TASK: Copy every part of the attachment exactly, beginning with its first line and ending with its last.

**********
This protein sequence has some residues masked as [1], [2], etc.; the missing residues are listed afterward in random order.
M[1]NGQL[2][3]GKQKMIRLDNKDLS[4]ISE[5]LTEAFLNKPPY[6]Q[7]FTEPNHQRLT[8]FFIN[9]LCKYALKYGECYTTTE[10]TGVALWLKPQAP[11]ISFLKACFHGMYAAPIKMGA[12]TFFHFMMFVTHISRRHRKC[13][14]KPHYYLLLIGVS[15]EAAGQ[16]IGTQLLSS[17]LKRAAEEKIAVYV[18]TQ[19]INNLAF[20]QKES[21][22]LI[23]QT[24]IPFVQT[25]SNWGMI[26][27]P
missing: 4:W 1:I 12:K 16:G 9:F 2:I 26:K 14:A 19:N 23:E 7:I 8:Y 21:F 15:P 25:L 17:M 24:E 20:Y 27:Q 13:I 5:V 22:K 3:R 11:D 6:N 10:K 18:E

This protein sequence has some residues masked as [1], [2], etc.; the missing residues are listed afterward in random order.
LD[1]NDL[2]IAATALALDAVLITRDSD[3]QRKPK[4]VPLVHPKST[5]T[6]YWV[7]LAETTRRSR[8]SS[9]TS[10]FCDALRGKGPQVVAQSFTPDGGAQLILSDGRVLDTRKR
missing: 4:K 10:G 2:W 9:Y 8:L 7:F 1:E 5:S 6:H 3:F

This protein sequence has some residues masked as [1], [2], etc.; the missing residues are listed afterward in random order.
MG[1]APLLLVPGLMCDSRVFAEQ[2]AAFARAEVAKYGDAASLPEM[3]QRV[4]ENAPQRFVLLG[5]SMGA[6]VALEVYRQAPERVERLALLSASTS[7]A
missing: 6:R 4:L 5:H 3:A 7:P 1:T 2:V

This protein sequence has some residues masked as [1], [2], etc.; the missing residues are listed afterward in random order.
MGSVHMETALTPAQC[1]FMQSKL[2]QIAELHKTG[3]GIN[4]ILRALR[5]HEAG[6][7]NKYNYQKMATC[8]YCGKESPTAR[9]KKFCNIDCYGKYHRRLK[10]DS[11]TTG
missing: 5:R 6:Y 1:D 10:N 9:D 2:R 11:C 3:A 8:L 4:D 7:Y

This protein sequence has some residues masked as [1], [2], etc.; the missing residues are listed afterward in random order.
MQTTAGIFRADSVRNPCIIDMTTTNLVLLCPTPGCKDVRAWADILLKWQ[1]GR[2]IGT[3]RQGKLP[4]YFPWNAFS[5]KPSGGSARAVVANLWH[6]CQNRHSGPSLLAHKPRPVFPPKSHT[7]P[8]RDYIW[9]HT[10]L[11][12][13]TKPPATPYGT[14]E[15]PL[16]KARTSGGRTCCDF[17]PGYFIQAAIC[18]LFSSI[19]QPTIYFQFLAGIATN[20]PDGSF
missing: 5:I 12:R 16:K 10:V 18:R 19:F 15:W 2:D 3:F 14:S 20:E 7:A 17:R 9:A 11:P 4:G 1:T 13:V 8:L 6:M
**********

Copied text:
This protein sequence has some residues masked as [1], [2], etc.; the missing residues are listed afterward in random order.
M[1]NGQL[2][3]GKQKMIRLDNKDLS[4]ISE[5]LTEAFLNKPPY[6]Q[7]FTEPNHQRLT[8]FFIN[9]LCKYALKYGECYTTTE[10]TGVALWLKPQAP[11]ISFLKACFHGMYAAPIKMGA[12]TFFHFMMFVTHISRRHRKC[13][14]KPHYYLLLIGVS[15]EAAGQ[16]IGTQLLSS[17]LKRAAEEKIAVYV[18]TQ[19]INNLAF[20]QKES[21][22]LI[23]QT[24]IPFVQT[25]SNWGMI[26][27]P
missing: 4:W 1:I 12:K 16:G 9:F 2:I 26:K 14:A 19:N 23:E 7:I 8:Y 21:F 15:P 25:L 17:M 24:E 20:Y 27:Q 13:I 5:V 22:K 3:R 11:D 6:N 10:K 18:E

This protein sequence has some residues masked as [1], [2], etc.; the missing residues are listed afterward in random order.
LD[1]NDL[2]IAATALALDAVLITRDSD[3]QRKPK[4]VPLVHPKST[5]T[6]YWV[7]LAETTRRSR[8]SS[9]TS[10]FCDALRGKGPQVVAQSFTPDGGAQLILSDGRVLDTRKR
missing: 4:K 10:G 2:W 9:Y 8:L 7:F 1:E 5:S 6:H 3:F

This protein sequence has some residues masked as [1], [2], etc.; the missing residues are listed afterward in random order.
MG[1]APLLLVPGLMCDSRVFAEQ[2]AAFARAEVAKYGDAASLPEM[3]QRV[4]ENAPQRFVLLG[5]SMGA[6]VALEVYRQAPERVERLALLSASTS[7]A
missing: 6:R 4:L 5:H 3:A 7:P 1:T 2:V

This protein sequence has some residues masked as [1], [2], etc.; the missing residues are listed afterward in random order.
MGSVHMETALTPAQC[1]FMQSKL[2]QIAELHKTG[3]GIN[4]ILRALR[5]HEAG[6][7]NKYNYQKMATC[8]YCGKESPTAR[9]KKFCNIDCYGKYHRRLK[10]DS[11]TTG
missing: 5:R 6:Y 1:D 10:N 9:D 2:R 11:C 3:A 8:L 4:D 7:Y

This protein sequence has some residues masked as [1], [2], etc.; the missing residues are listed afterward in random order.
MQTTAGIFRADSVRNPCIIDMTTTNLVLLCPTPGCKDVRAWADILLKWQ[1]GR[2]IGT[3]RQGKLP[4]YFPWNAFS[5]KPSGGSARAVVANLWH[6]CQNRHSGPSLLAHKPRPVFPPKSHT[7]P[8]RDYIW[9]HT[10]L[11][12][13]TKPPATPYGT[14]E[15]PL[16]KARTSGGRTCCDF[17]PGYFIQAAIC[18]LFSSI[19]QPTIYFQFLAGIATN[20]PDGSF
missing: 5:I 12:R 16:K 10:V 18:R 19:F 15:W 2:D 3:F 14:S 20:E 7:A 17:R 9:A 11:P 4:G 1:T 13:V 8:L 6:M